Atheists might be seen as less attractive romantic partners compared to their theist counterparts, at least among college students in the Southern United States, according to new research published in the Journal of Social and Personal Relationships.
“A litany of negative stereotypes exists about atheists’ social value despite what many would consider a surprising number of them in society,” said study author Mitch Brown, a psychology instructor at the University of Arkansas.
“This prevalence made me think about the manner in which atheism could be seen as advantageous in meeting social goals, which led me to consider work on positive stereotypes of atheists as fun and open-minded. These conflicting perceptions made me think about how this tradeoff emerges in mating domains and whether the pervasiveness of negative stereotypes toward atheists would win out in mate selection, especially considering how any kind of religious belief in a mate is valued by so many people (and their families).”
In two studies, which included 237 undergraduates from a public university in the Southeastern United States, participants viewed and evaluated prospective partners from a hypothetical dating website. Some dating profiles indicated that the prospective partner believed in God while others indicated that the person did not believe in God.
Atheists were perceived as more desirable for short-term relationships compared to long-term relationships, but theists were perceived as more desirable than the atheists overall. Moreover, physically attractive theists and atheists were both perceived as more prone to infidelity compared to their unattractive counterparts, but this effect was significantly larger for attractive atheists.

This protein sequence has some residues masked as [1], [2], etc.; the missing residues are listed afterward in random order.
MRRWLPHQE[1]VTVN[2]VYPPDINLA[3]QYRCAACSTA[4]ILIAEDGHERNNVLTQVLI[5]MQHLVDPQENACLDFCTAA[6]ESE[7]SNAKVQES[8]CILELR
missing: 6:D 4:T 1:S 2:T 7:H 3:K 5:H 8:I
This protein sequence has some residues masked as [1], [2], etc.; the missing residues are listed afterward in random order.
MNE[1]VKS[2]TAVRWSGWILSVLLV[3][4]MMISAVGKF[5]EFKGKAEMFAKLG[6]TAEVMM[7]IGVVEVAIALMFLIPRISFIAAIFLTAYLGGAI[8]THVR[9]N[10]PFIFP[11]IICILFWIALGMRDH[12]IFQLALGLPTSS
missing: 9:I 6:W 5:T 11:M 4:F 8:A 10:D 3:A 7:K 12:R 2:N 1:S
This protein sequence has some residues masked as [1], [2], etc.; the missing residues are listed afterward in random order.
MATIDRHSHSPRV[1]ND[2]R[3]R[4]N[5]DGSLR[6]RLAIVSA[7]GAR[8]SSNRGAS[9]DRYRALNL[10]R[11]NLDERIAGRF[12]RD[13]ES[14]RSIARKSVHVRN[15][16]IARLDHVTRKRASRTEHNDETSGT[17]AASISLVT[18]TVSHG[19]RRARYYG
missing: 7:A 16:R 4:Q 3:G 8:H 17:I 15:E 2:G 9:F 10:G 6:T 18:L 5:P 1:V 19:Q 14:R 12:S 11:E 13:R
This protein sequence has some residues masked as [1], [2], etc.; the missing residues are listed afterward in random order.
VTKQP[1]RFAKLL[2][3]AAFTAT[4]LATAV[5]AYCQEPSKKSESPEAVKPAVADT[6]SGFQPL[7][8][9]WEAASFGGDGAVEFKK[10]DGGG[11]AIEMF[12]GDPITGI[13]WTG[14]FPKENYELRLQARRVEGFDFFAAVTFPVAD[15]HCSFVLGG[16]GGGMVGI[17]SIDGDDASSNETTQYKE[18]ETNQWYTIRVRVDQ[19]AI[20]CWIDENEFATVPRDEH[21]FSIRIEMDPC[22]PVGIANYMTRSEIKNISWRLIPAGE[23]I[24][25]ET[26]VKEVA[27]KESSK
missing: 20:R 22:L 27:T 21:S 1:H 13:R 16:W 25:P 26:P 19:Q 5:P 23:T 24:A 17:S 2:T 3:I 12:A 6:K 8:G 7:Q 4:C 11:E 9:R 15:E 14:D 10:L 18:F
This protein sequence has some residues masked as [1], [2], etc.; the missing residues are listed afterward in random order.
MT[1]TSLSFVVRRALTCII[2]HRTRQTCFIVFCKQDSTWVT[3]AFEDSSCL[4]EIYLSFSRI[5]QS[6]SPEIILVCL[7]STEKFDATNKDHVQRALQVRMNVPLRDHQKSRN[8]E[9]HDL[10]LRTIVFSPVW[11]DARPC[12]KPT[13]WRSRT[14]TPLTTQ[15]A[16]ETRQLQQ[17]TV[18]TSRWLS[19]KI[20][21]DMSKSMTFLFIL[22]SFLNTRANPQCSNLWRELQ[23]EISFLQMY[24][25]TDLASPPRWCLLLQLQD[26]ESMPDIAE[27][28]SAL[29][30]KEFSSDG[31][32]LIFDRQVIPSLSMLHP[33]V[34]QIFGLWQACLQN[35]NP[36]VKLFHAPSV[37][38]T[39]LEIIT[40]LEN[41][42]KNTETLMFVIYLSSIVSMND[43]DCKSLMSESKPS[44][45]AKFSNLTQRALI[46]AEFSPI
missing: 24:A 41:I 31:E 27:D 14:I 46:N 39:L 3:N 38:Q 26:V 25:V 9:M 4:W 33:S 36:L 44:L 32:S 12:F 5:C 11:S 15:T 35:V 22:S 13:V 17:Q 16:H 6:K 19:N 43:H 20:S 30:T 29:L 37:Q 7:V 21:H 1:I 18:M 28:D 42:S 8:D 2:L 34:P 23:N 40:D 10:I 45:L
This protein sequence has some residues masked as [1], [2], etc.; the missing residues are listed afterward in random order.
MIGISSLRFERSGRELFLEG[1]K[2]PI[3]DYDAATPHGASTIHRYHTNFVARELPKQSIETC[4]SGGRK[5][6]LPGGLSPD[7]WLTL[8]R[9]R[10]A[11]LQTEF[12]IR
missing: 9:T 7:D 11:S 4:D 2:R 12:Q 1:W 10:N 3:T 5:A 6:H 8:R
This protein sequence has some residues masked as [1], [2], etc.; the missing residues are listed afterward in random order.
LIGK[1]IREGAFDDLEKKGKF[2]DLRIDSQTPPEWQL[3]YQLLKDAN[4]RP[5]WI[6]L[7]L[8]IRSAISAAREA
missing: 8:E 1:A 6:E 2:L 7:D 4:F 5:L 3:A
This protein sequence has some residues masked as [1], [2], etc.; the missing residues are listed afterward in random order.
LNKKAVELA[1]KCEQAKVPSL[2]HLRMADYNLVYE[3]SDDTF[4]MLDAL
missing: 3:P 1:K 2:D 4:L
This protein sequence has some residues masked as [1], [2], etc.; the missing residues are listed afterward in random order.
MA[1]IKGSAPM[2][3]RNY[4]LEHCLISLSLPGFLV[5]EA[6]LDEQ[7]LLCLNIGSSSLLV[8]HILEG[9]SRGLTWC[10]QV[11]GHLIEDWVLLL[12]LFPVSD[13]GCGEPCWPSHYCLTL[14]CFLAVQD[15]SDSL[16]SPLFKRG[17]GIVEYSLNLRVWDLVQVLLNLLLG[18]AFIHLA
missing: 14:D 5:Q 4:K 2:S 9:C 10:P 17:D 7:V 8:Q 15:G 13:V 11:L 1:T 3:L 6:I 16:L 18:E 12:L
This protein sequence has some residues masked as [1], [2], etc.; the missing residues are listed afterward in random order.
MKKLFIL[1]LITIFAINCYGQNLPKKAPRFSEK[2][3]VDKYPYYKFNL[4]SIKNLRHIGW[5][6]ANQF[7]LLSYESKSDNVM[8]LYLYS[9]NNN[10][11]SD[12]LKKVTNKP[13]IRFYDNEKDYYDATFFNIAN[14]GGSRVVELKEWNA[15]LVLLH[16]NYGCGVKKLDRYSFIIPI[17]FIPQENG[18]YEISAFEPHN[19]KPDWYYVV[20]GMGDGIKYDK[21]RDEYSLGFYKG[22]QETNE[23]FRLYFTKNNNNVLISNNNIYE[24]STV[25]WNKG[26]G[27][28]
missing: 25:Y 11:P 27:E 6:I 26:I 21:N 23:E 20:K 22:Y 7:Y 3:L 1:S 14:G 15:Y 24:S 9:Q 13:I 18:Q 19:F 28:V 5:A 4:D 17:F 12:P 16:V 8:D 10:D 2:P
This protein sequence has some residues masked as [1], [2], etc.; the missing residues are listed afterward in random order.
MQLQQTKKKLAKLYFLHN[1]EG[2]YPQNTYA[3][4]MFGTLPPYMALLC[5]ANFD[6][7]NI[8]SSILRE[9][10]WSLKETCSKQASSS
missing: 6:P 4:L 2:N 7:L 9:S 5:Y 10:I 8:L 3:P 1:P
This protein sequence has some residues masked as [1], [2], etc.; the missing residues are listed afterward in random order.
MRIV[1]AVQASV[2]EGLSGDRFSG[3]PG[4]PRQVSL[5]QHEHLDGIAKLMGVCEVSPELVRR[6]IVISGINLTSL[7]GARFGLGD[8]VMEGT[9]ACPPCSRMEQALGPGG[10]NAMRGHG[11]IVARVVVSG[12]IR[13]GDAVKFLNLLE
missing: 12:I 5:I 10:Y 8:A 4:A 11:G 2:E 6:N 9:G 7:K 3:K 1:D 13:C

“Atheists are regarded as more desirable in short-term mating domains relative to long-term mating domains. However, this does not necessarily translate to atheists being highly desirable in short-term contexts,” Brown told PsyPost. “It is interesting to note that this desirability occurs for both theistic and atheistic individuals. There are also accompanying stereotypes of atheists as more prone to infidelity, which undermine their desirability in long-term contexts.”
The results are in line with previous research, which has found that nonreligious people are less likely to be viewed as trustworthy, as a “faithful romantic partner” or as a “dedicated” parent.
But it is unclear how well the new findings generalize to other populations. The majority of the participants reported that they believed in God.
“The largest caveat is that the study was conducted in the Southern United States,” Brown explained. “Though anti-atheist prejudice has a degree of universality to it, other research shows that environments that are less religious than the South are less prejudiced. I would want to conduct a version of this study in other parts of the world to see how large the effect could emerge, particularly when considering individual differences in religiosity. Though atheists and agnostics espouse similar prejudices toward atheists, it would stand to reason these effects would be muted.”
“This work is not meant to justify prejudice against atheistic individuals, nor is it designed to disparage theists,” Brown added. “This is merely an investigation into understanding how shared belief systems (or lack thereof) can functionally shape preferences.”
The study, “Preliminary Evidence for an Aversion to Atheists in Long-Term Mating Domains“, was published October 13, 2021.